Aircell will start the service, called GoGo, with American Airlines this spring and then expand it with Virgin America over the summer.
If GoGo gets off the ground, it will fulfill the long-held promise of bringing Internet access to airplane passengers. Boeing tried it, somewhat disastrously, earlier this decade with its Connexion in-flight satellite service. Boeing signed up carriers such as Lufthansa, Japan Airlines and Singapore Airlines but the effort was eventually undone by belt-tightening after 9/11. The aircraft maker had to write off $320 million on what was widely reported to be a $1 billion investment.
Jack Blumenstein, Aircell’s chief executive, said GoGo is different in several ways. Airplanes can be retrofitted with the technology overnight, and the in-flight servers and antennas weigh less than 50 pounds, considerably less than Boeing’s bulky satellite receivers. Broadband wireless technology is now faster overall as well, while the array of Wi-Fi equipped consumer devices — from iPhones to laptops — has blossomed.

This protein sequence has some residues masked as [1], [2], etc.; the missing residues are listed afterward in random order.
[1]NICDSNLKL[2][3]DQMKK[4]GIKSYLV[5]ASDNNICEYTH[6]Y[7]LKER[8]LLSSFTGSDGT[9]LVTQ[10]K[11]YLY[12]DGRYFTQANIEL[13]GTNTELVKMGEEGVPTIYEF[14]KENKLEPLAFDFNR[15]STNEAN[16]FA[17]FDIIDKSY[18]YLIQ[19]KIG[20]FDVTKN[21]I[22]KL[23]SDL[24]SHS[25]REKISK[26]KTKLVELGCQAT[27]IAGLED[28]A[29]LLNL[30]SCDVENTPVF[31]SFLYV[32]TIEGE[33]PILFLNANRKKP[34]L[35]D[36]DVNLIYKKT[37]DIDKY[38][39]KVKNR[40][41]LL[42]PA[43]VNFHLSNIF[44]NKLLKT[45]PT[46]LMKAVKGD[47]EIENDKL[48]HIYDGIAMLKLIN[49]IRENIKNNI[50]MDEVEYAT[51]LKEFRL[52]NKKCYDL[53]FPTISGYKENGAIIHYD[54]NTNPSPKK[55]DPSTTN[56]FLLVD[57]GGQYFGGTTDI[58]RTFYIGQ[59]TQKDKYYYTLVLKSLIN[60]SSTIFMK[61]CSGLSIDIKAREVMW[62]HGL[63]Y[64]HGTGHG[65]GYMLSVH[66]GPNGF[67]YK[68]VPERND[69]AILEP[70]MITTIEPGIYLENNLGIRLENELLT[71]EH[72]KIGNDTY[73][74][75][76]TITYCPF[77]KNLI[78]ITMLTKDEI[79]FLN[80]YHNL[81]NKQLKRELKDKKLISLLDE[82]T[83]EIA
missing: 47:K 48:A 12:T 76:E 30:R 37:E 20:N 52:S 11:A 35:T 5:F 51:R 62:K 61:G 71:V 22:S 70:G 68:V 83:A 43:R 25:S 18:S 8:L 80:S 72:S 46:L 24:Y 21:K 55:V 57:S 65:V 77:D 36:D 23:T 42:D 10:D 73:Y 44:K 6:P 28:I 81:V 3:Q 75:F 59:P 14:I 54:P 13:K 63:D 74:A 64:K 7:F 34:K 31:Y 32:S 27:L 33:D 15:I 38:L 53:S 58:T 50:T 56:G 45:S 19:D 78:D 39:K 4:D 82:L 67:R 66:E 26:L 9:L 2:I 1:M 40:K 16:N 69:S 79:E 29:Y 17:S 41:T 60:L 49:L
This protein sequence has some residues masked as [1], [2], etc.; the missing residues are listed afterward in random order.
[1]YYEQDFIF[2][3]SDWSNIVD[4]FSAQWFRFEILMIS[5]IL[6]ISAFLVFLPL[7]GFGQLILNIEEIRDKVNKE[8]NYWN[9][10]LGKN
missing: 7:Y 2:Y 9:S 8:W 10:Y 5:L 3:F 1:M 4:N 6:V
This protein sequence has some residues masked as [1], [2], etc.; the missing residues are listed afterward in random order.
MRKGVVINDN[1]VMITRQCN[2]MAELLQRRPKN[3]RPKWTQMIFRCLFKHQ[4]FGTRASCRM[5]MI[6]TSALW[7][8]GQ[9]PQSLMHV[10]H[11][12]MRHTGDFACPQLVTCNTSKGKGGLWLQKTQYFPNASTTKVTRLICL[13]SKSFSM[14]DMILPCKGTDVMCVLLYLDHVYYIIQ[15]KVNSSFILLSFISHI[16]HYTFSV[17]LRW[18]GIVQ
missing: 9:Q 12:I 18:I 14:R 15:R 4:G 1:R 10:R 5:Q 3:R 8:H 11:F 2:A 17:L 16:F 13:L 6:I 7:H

GoGo’s pricing plans will vary, but access during a cross-country flight should cost around $13. GoGo will also serve up-on-demand television and films from on-board, TiVo-like servers.
Mr. Blumenstein expects other airlines to come on board quickly. “Passengers want freedom and the ability to get back in control of their life and be productive,” he said. “All the data suggests passengers will change planes if one airline offers it and another doesn’t. The airlines will fight to the death over a 1 percent market share shift,” he said.
Readers, please discuss. This is clearly inevitable. Is anyone bothered that the last environment for unwired thinking and old-media-reading is about to be tethered to the grid? I’m ambivalent. Of course, I’ll also be among the first to log on.
Did we mention Gogo was named by Igor? Right, that’s what is most important here.